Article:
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I have a huge managed package app that I build many years ago (40% of all classes have v29 as version) and I am thinking of bumping them up all to the latest v50.

  • Is that safe or what could possible go wrong?
  • Am I safe to assume everything is right when it compiles and all tests run green?
  • What else should I check?
  • Is there a place where I could read what changed for classes in all releases?
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Is that safe or what could possible go wrong?

There have been a lot of "breaking changes" since 29. For example, versions 34 and 40 in particular were major changes in how JSON is handled, security changes, and so on. Your code could have hidden bugs waiting for you.

Am I safe to assume everything is right when it compiles and all tests run green?

Only if your unit tests were actual unit tests and not smoke tests. A smoke test is a test designed only to catch the crudest of errors, such as compilation errors or very obvious mistakes, but doesn't put the code through its paces. For example, a test involving JSON might use a proper, 100% correct JSON string, but not test a string with missing values (this is a change that occurred in serialization around v32 or so). You may need to manually review your code.

What else should I check?

You need to check the release notes for every version (just the Development > Apex sections, not all 1000+ pages), then check your code to see if they fall in that category of change.

Most release notes only add features, but you need to check for anything marked as a "change" in your code. Make sure you check your unit tests for classes that would be affected by the change.

In addition to unit tests, I strongly recommend that you also at least do a quick manual review of the code, especially the unit tests, as well as doing some manual UI testing when possible. Since you're taking the time to go up to a modern version, a review of your unit tests is in order.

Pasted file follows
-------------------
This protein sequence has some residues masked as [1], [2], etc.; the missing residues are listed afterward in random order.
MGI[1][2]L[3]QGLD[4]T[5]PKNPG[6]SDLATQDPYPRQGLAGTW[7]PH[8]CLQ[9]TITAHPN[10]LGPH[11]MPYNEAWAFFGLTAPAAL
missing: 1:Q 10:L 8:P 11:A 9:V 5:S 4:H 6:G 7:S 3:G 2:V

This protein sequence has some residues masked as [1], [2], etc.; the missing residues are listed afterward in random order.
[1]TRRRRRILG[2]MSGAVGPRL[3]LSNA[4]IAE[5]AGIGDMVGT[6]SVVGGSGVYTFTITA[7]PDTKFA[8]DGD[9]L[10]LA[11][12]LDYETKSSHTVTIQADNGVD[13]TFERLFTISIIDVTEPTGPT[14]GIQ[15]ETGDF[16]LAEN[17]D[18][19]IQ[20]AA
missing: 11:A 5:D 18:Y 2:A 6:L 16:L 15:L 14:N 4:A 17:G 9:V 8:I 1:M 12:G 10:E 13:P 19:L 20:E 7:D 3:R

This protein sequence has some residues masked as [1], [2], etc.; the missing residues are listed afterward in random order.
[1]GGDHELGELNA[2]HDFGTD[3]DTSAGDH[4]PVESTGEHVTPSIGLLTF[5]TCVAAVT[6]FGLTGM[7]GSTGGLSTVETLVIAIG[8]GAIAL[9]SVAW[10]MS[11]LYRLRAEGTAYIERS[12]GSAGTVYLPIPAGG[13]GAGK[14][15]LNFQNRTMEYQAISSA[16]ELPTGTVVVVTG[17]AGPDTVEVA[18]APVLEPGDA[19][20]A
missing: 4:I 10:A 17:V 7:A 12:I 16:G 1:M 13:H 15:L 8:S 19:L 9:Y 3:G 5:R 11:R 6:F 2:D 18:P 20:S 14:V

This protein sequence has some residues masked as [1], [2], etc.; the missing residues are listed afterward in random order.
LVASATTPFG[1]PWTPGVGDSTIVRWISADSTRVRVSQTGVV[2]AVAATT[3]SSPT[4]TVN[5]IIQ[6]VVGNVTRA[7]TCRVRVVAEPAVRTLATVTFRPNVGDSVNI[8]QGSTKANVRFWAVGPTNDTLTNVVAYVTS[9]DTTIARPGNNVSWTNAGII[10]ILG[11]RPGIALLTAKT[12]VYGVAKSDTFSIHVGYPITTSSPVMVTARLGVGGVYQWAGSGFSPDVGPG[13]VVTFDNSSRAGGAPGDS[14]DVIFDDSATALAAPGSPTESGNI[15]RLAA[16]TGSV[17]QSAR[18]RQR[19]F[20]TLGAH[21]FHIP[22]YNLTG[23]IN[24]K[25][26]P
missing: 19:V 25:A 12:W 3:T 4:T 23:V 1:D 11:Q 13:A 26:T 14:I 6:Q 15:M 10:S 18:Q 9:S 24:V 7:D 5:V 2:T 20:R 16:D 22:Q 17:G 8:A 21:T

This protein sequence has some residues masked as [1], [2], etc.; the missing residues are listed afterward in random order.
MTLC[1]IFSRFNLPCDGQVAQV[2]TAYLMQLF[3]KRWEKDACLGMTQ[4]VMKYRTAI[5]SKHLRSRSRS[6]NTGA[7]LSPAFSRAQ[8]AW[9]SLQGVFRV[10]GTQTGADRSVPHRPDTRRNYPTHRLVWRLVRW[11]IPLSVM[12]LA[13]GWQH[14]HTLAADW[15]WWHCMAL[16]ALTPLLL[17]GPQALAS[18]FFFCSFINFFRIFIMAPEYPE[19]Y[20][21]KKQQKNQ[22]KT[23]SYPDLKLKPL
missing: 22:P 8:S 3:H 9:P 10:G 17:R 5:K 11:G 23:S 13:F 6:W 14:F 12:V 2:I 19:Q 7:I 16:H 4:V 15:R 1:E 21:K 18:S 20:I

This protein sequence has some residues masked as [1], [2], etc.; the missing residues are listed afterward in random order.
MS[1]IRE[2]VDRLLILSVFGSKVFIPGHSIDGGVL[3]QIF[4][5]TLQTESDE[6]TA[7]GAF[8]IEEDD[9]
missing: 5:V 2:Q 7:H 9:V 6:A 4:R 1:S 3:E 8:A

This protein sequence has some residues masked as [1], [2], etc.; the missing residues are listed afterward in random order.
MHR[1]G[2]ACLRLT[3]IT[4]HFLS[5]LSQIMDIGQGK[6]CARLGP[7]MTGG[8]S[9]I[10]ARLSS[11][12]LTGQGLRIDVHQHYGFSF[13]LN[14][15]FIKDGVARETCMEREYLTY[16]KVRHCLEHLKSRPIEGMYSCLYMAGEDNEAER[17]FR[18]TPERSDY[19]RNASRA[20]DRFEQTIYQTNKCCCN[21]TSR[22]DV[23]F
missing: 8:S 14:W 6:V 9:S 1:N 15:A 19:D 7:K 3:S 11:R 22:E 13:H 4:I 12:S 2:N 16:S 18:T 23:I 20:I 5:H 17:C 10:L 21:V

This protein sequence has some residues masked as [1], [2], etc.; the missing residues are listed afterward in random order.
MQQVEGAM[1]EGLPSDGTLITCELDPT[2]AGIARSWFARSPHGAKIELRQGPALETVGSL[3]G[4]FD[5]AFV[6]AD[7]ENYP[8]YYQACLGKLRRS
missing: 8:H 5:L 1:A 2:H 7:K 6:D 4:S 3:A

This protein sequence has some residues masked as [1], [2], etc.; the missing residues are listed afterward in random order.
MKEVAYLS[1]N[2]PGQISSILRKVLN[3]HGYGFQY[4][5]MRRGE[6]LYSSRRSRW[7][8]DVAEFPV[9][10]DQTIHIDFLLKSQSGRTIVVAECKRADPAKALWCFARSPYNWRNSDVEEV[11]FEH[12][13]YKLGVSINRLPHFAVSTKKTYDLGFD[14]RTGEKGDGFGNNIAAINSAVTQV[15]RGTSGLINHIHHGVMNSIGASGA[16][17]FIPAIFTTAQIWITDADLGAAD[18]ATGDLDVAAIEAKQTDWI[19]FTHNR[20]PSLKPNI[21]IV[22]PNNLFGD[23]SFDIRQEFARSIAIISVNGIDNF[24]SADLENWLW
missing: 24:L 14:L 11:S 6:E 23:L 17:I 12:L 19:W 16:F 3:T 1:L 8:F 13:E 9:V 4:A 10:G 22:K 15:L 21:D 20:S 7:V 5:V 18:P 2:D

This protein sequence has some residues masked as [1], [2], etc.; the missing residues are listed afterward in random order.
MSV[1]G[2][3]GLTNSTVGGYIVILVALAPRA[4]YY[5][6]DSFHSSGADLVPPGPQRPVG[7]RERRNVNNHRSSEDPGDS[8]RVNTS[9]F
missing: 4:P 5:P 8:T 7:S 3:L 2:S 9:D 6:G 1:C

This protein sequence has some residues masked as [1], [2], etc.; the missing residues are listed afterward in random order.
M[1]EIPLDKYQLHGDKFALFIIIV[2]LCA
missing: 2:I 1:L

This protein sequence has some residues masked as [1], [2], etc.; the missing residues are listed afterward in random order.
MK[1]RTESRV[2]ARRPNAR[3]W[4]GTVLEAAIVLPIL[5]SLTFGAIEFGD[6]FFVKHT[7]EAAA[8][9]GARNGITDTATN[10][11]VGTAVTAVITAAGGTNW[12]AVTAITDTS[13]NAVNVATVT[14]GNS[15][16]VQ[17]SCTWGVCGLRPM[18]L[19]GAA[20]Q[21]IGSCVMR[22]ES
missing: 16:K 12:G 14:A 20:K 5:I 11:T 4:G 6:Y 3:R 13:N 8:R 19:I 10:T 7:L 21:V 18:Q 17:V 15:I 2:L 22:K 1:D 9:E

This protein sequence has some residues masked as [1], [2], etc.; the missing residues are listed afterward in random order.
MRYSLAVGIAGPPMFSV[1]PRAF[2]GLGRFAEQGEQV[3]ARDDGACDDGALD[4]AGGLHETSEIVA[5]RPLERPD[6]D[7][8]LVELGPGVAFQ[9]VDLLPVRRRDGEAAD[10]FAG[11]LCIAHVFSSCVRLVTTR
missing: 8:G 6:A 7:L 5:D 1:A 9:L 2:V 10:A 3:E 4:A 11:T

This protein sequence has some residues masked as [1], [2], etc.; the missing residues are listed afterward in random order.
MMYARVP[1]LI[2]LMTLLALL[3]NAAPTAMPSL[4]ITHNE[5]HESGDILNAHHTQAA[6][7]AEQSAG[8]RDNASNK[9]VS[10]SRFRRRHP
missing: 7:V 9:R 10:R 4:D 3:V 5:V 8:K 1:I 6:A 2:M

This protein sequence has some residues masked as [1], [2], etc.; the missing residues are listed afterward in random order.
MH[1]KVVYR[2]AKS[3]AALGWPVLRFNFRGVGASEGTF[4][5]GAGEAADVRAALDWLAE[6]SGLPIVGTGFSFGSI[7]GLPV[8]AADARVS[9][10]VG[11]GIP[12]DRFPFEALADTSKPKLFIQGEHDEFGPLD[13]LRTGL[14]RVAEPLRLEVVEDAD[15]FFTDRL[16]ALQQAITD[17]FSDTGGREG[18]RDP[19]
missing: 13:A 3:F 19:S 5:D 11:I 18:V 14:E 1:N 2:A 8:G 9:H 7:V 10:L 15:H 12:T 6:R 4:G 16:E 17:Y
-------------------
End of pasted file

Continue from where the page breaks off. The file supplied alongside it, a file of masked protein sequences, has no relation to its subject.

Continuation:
Is there a place where I could read what changed for classes in all releases?

The release notes is the official channel, but it doesn't read like a "change log", unfortunately. I don't think anyone's built one of those.


In summary, changing your version from 29 to 50 is actually a moderate risk. Things can go wrong in subtle ways. If you have great tests, then that risk is lowered, but if possible, I would recommend not relying solely on the code. You also should spot-check your code for breaking changes from the release notes and perform some manual testing.

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    Awesome. As always! – Robert Sösemann Nov 12 '20 at 14:45
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    Another addition -- before 29 it was possible to add test methods within not @IsTest classes. That should be taken into account as well – kurunve Nov 12 '20 at 14:54
  • But this is something which will fail compilation immediatelly – Robert Sösemann Nov 12 '20 at 15:17

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